What is intriguing, is that no attempt was made to match the appearance of the two chimneys.

Yet the design of the Turkish bath chimney seems in a strange way to echo the minaret-type protuberances at the corners of the roof and over the doorway. While another oddity is the way in which the apex of the doorway breaks through the dentil which runs the whole length of the building.

Would the four minarets, the broken dentil, and the top of the Turkish bath chimney be enough to support a hypothesis that the original building was more 'Saracenic' in appearance with, perhaps, ogee windows and door? Would it be very far-fetched to suggest that this façade was too Islamic for the Christian Ladies College which purchased the building? That when the swimming pool was built, and the central balustrade blocked in, the shapes of the windows and door were altered to make them more Christian in appearance?

After the end of its use by the school, the building had, until recently, a chequered existence, sometimes vacant, sometimes occupied. Towards the end of World War II it was a temporary church, and since then has been a factory, a workshop, and empty again. Both chimneys have long since disappeared, the balustrades replaced with crude blocks, and the original decorative brickwork on the façade, painted white.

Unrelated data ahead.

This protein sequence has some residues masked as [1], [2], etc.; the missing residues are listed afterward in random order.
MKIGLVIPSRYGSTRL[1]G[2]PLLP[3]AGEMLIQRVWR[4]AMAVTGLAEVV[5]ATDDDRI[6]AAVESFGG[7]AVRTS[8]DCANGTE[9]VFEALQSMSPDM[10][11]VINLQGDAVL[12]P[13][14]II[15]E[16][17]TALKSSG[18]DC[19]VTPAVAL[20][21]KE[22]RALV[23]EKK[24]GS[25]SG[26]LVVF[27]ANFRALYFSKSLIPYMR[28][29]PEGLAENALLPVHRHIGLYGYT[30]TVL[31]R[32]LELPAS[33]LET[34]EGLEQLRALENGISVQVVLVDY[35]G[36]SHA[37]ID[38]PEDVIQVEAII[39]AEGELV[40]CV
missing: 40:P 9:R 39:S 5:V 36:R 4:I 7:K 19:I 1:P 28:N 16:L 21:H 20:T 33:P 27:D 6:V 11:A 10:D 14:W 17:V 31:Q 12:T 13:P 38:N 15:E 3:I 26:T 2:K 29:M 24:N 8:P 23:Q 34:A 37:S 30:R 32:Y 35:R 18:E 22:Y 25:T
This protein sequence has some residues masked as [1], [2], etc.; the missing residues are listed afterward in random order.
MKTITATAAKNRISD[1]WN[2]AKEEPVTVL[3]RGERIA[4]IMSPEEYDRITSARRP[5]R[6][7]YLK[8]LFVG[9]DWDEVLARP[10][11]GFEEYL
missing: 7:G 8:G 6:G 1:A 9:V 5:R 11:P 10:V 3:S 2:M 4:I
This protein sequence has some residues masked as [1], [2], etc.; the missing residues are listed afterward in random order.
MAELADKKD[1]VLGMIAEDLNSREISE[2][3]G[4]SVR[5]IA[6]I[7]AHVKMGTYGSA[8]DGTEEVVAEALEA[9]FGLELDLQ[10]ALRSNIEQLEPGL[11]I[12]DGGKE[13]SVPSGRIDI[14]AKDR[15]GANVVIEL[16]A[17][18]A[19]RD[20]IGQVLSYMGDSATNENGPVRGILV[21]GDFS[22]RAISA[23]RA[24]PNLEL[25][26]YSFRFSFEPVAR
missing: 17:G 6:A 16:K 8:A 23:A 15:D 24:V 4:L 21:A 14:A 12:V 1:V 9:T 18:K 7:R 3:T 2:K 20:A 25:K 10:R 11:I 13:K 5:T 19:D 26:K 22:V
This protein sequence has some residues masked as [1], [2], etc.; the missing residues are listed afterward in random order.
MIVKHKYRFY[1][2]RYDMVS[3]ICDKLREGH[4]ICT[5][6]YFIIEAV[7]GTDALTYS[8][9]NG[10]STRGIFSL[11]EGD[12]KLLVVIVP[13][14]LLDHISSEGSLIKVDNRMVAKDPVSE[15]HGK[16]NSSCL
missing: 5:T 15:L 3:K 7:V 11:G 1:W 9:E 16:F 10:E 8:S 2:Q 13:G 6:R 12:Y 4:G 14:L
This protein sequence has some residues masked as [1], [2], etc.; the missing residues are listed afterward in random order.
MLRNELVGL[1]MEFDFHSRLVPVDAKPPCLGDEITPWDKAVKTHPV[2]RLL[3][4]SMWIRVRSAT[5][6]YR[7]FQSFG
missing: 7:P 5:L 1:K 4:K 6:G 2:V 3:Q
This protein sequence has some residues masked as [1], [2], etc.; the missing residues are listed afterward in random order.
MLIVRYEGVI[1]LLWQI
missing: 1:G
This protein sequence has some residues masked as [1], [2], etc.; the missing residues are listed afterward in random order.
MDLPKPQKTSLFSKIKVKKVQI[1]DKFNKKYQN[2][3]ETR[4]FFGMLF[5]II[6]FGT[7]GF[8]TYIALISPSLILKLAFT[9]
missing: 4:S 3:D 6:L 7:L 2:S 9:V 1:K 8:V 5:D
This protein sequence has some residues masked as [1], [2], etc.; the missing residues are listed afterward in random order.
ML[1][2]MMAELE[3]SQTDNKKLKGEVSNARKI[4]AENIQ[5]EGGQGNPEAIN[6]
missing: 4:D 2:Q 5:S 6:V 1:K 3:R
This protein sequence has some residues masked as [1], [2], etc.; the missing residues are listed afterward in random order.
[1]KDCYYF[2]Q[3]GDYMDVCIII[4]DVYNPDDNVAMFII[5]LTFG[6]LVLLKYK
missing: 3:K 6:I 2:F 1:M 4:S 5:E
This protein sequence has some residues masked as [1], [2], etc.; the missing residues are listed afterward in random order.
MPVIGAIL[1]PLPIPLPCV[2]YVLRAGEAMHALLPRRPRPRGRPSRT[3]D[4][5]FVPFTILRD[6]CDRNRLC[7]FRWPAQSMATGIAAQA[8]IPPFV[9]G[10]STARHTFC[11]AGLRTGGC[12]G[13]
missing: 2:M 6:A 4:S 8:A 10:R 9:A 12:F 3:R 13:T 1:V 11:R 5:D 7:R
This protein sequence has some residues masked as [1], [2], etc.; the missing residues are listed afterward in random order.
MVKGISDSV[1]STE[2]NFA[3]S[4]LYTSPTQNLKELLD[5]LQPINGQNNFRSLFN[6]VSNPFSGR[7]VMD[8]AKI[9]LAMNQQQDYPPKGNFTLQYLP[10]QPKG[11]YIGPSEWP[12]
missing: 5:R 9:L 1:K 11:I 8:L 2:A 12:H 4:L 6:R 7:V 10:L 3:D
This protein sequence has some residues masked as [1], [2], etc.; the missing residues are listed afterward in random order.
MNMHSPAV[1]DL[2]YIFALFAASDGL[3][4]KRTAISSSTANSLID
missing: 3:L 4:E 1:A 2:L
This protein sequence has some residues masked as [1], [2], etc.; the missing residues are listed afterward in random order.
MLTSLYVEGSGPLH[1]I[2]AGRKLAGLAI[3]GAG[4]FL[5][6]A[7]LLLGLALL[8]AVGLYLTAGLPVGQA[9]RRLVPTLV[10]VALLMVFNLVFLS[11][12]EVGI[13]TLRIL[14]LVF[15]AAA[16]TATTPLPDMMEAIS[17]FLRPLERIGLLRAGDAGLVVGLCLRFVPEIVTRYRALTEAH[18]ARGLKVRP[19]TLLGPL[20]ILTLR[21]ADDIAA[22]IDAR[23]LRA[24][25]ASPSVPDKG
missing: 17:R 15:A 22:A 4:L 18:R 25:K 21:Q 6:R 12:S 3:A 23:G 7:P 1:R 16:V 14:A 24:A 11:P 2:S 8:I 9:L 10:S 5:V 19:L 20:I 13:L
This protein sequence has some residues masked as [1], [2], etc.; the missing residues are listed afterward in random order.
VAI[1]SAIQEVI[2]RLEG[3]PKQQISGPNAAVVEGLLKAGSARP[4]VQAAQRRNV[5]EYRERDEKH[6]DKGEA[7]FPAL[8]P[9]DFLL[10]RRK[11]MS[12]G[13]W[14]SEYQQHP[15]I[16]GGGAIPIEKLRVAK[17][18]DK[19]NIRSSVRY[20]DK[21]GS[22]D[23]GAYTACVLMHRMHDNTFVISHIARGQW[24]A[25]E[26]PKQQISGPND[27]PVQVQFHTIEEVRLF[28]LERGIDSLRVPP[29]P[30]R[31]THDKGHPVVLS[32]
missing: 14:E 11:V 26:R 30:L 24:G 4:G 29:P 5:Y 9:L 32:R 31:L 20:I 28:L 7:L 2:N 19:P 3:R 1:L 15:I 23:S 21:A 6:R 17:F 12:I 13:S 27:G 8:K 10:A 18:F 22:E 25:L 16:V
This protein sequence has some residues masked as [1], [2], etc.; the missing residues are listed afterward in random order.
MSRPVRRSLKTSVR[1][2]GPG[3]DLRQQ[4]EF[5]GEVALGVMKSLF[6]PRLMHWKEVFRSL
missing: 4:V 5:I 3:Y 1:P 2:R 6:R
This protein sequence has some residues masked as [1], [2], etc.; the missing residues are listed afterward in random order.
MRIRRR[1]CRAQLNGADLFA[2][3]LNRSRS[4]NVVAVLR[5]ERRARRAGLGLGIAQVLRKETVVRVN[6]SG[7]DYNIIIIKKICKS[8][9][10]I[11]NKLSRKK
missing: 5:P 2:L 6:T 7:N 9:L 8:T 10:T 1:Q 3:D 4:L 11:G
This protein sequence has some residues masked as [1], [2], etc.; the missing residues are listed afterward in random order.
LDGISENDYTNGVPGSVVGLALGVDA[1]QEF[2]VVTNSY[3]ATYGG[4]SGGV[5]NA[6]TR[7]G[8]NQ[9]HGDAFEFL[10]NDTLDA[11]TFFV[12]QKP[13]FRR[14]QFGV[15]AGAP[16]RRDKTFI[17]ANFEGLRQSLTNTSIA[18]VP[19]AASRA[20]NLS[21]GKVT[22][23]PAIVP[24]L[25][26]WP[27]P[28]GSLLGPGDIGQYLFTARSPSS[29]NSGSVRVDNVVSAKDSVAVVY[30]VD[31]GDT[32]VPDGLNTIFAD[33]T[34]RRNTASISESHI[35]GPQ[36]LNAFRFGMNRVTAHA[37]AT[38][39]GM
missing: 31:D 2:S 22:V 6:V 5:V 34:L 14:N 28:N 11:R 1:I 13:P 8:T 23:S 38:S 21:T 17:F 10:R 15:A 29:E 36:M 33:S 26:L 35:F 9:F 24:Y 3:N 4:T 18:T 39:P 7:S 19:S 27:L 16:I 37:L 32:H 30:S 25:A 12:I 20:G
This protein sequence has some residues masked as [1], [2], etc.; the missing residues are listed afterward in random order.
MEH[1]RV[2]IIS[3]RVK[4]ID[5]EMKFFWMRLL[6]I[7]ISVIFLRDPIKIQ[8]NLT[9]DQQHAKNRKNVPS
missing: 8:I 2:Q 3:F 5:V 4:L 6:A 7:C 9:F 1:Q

At the beginning of this century, there was some doubt among local historians as to whether this was indeed the old Turkish bath building. However, thanks in large part to research undertaken for this website, its identification has now been accepted.

Happily, on 27 November 2006, the Department for Culture, Media and Sport listed the baths as being one of the buildings of special architectural or historic interest situated in the Borough of Hastings. The building has now been sympathetically restored and converted into a private family home.

This page last revised 30 September 2020

This account should be treated as work in progress. Further research is needed to find out about how the baths were used.

Thank you icon

Ion Castro for helpful information and permission to use his postcard image.

The staff at Hastings Local History Library (East Sussex County Council) for

much help during several visits.

The original page includes one or more enlargeable thumbnail images.
Any enlarged images, listed and linked below, can also be printed.

Postcard showing outside of the baths, 1870s

Advertisement for the baths when they opened

Four details showing chimney and 'minarets'

Exterior of the baths building, 1906

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Other Turkish baths in the provinces